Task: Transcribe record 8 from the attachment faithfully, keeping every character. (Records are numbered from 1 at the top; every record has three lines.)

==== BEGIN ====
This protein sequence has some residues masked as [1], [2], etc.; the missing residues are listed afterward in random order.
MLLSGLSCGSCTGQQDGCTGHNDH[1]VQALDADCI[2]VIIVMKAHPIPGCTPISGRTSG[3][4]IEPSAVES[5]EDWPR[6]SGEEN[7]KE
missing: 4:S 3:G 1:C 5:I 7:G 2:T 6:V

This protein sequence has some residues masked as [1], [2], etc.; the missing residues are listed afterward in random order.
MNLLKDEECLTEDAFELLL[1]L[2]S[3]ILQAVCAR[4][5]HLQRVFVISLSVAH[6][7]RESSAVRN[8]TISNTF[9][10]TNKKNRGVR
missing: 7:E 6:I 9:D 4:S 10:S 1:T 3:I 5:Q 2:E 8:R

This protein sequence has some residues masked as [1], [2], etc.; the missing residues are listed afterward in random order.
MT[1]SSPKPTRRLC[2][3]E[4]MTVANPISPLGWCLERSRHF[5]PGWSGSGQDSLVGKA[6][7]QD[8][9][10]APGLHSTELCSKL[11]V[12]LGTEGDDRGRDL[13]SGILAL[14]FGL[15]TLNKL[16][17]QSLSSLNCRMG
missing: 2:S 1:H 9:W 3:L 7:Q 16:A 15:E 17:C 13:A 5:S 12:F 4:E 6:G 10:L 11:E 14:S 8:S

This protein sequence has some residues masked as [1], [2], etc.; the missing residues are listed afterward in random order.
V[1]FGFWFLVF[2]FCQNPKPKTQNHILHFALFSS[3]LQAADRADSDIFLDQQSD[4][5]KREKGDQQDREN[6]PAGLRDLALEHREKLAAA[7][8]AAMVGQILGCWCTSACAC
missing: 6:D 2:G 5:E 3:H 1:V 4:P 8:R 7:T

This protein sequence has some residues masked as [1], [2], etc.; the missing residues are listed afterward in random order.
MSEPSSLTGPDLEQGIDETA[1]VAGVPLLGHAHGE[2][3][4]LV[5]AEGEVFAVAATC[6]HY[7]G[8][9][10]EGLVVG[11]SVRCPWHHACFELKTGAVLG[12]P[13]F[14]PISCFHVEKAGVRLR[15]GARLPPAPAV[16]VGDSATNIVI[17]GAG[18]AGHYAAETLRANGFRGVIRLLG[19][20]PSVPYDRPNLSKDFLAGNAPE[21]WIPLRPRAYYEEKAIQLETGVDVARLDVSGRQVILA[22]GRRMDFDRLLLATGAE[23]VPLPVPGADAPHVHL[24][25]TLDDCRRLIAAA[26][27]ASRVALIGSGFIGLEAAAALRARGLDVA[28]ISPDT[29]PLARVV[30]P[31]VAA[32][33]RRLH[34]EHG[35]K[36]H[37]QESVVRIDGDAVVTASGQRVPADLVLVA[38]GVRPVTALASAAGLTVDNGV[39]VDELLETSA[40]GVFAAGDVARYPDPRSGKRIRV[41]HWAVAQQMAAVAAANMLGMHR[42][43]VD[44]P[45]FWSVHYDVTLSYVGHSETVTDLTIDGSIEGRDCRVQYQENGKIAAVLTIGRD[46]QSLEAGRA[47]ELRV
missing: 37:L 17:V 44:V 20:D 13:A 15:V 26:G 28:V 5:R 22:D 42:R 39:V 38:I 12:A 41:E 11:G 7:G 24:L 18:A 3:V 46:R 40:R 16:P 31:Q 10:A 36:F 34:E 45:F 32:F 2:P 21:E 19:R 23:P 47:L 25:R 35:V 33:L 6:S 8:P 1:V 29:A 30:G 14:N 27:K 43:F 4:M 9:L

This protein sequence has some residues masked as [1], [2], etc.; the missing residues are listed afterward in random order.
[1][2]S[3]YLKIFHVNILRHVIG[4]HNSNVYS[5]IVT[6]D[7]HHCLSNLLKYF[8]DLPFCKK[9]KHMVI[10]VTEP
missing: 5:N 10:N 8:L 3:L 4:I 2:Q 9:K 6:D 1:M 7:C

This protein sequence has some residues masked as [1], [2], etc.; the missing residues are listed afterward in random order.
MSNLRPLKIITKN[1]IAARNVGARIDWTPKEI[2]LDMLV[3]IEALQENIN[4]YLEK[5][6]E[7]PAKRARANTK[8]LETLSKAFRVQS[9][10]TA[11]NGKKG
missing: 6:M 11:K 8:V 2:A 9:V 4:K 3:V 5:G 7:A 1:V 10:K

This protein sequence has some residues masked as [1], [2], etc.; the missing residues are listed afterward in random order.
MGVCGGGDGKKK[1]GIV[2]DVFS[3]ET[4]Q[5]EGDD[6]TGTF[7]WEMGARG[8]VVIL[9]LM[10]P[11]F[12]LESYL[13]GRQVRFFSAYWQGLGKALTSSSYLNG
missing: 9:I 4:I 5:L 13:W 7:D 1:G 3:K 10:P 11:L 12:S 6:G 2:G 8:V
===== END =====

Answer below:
This protein sequence has some residues masked as [1], [2], etc.; the missing residues are listed afterward in random order.
MGVCGGGDGKKK[1]GIV[2]DVFS[3]ET[4]Q[5]EGDD[6]TGTF[7]WEMGARG[8]VVIL[9]LM[10]P[11]F[12]LESYL[13]GRQVRFFSAYWQGLGKALTSSSYLNG
missing: 9:I 4:I 5:L 13:W 7:D 1:G 3:K 10:P 11:L 12:S 6:G 2:G 8:V